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About me

The anomaly that is tendai

For many artists, record deals are a quixotic pursuit. This path to lucrative advances and plush studios is beset by hordes of foolhardy and brave burgeoning artists who never quite reached the mountaintop. The savvy, informed green horns often opt for independence; an increasingly viable option in the democratised new dawn. Then there’s tendai. A statistical anomaly that reached the zenith without even releasing any music. Signing to 0207 Def Jam, is just one of a string of phenomenal feats that has defined tendai’s trajectory thus far. His early inspirations came from a family that recorded gospel albums, and an upbringing in close proximity to the nucleus of Grime. With such a rich musical lineage, its almost as if the journey to come was predetermined. 

Before tendai would realise his destiny, he was simply someone who had a deep love and appreciation for the English language: “I always had a hunger for knowledge from a very young age. So I always wanted to do something that involved the English language whether it be, being an orator or doing law. It was always going to be something that included English”. So when it came to brandishing those obligatory 16 bar verses in the school playground, tendai’s healthy obsession held him in good stead. Rap was a natural progression for tendai, a way to sate his appetite for knowledge and English simultaneously. But after pushing the genre to it’s expressive limitations, he began moving beyond the perimeters of Rap and Grime.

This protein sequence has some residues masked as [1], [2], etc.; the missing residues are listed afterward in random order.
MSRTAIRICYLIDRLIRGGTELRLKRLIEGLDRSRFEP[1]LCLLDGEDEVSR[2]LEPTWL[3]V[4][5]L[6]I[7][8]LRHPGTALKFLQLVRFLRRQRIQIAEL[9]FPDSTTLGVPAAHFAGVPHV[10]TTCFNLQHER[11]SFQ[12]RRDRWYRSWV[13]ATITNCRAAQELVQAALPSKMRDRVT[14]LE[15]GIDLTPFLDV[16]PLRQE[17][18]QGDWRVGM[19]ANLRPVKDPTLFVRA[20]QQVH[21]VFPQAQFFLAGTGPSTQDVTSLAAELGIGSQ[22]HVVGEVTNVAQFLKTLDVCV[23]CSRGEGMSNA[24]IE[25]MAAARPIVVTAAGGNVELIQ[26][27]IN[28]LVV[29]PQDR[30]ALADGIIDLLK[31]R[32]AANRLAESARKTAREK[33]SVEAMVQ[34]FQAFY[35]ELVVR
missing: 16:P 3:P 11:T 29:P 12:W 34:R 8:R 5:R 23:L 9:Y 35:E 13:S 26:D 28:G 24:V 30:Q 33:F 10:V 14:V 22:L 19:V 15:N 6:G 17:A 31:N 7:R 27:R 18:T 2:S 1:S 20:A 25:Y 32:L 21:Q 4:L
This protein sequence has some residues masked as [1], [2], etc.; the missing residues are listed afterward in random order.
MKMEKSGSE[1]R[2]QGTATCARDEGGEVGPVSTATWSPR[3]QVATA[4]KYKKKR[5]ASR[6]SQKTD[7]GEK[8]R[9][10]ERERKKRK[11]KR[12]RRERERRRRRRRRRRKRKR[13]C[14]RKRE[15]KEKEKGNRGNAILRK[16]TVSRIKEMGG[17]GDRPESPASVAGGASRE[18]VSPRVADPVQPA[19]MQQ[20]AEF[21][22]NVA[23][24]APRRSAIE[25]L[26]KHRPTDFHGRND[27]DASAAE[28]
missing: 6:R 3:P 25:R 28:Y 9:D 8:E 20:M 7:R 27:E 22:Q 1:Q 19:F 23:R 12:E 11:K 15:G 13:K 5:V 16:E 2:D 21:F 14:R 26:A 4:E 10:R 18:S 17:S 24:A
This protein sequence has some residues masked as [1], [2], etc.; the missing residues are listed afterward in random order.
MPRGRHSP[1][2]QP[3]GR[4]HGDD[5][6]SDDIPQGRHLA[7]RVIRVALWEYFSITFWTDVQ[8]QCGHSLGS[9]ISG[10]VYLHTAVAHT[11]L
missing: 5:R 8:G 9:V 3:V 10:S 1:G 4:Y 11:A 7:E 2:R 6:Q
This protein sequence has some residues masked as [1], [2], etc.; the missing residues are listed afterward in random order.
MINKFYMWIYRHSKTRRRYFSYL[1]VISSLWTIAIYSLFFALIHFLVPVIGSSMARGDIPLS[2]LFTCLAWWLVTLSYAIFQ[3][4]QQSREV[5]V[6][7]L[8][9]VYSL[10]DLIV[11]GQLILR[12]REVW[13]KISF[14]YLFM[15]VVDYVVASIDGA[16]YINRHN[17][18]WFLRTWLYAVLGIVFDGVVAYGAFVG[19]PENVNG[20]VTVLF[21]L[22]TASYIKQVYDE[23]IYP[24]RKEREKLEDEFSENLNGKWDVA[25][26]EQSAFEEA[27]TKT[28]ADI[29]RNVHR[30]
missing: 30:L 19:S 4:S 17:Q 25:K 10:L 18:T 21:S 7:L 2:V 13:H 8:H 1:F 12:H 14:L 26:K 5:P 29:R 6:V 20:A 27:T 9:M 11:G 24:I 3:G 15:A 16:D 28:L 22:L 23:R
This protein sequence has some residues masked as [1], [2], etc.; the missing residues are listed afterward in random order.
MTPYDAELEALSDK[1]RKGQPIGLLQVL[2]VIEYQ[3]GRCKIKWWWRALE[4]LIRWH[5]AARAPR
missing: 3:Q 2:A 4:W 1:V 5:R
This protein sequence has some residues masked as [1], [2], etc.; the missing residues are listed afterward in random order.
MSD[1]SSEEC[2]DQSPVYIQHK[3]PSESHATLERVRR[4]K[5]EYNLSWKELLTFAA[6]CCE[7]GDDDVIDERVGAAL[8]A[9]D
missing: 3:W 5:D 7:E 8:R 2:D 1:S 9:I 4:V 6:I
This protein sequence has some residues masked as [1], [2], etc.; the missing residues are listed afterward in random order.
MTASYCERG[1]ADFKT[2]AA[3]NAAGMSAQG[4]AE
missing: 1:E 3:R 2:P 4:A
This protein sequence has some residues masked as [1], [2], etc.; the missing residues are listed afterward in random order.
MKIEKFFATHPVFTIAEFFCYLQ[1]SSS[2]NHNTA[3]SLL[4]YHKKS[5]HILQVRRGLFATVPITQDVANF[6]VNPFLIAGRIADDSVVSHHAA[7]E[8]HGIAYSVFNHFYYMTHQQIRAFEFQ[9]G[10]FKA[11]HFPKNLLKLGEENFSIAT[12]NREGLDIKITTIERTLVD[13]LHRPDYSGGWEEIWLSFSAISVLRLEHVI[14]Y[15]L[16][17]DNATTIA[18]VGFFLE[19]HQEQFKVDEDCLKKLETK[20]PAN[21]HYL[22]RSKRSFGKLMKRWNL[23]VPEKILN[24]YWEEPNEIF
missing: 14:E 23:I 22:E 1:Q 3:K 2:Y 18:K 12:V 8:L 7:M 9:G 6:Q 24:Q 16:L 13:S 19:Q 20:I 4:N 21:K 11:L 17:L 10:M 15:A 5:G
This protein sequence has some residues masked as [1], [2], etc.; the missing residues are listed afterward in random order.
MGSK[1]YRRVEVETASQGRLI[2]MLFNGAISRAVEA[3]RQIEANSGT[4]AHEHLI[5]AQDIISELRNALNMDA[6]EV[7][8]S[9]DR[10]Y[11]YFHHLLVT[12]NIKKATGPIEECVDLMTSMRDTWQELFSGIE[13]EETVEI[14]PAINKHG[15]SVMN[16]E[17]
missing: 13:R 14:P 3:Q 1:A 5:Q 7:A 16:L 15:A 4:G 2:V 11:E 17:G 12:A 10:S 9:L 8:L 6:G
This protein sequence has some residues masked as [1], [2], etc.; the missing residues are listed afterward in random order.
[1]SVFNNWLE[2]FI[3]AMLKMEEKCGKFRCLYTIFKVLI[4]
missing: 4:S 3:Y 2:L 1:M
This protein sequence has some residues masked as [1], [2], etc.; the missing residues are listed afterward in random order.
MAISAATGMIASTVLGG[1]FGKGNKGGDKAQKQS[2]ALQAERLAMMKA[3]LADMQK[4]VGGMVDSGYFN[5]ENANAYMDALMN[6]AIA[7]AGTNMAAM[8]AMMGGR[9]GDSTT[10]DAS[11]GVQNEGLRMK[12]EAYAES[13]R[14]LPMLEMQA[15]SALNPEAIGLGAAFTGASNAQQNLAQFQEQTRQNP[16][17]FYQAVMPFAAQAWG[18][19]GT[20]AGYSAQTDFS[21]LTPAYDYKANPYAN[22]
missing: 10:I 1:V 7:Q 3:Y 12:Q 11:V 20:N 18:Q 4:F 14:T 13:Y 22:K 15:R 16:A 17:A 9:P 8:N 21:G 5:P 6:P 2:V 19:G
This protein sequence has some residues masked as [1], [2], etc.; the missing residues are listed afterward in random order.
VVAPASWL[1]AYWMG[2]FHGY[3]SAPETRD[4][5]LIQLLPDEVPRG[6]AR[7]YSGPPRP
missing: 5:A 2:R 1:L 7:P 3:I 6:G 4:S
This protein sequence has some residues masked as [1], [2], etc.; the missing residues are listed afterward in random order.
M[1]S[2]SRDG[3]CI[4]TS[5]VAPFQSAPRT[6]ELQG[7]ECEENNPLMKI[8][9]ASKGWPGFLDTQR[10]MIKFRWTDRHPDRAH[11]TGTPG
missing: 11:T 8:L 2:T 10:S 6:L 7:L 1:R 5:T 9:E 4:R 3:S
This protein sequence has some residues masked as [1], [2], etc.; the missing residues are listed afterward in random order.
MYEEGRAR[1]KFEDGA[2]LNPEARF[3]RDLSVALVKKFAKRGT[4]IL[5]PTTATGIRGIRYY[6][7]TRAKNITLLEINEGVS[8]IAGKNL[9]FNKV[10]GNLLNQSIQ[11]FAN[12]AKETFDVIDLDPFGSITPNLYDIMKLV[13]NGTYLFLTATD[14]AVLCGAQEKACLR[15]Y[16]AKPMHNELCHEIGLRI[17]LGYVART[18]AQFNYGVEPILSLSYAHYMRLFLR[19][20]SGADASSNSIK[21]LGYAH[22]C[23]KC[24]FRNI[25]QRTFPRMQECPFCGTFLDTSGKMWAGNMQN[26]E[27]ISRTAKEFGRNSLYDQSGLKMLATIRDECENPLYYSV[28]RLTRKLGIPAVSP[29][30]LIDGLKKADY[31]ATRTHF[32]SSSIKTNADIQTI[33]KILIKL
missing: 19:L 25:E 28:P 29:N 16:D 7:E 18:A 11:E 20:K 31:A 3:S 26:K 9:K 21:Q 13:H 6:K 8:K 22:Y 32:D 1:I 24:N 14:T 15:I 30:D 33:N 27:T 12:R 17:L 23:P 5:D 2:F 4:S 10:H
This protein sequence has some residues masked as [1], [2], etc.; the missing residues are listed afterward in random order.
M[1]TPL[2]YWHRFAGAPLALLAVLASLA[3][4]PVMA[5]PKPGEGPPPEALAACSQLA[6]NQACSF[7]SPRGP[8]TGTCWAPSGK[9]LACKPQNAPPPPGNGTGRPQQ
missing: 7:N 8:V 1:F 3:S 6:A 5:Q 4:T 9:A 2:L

Since then he’s never really stopped moving, and has cherry picked various elements from every branch of music and distilled them into something entirely new and unique. Its the clever wordplay that’s commonplace in Rap, the evocative 90s BritPop guitars and the vocals of a distinguished RnB crooner; that are all part of the genetic makeup of tendai’s music. 

As with any anomaly, the desire to understand and define has been great, not too dissimilar from the time before we knew what to call Grime. Fed up of the incessant line of questioning, and keen to establish himself further, tendai gave his music a name, Raido. Tendai explains: “Raido is a sonic and an approach. Its a sonic that is quite hard hitting, its a sonic that is really based around British music. Sometimes its garage, but then sometimes its like my favourite version of Black British RnB.” This patchwork of British musical cornerstones is pieced together beautifully by the five expansive tracks tendai has given us so far, and its presence can also be felt across Mel Made Me Do It; the number one album from Stormzy which tendai exec produced.

Tendai sees each release as an art piece, a collectors item almost; and treats his work as such. 2023 will see his artistic vision unfold further with the release of a musical triptych, which will cement his status as a true artist amongst an industry full of entertainers. 

Featured only in the Print edition of Clash Magazine Issue 124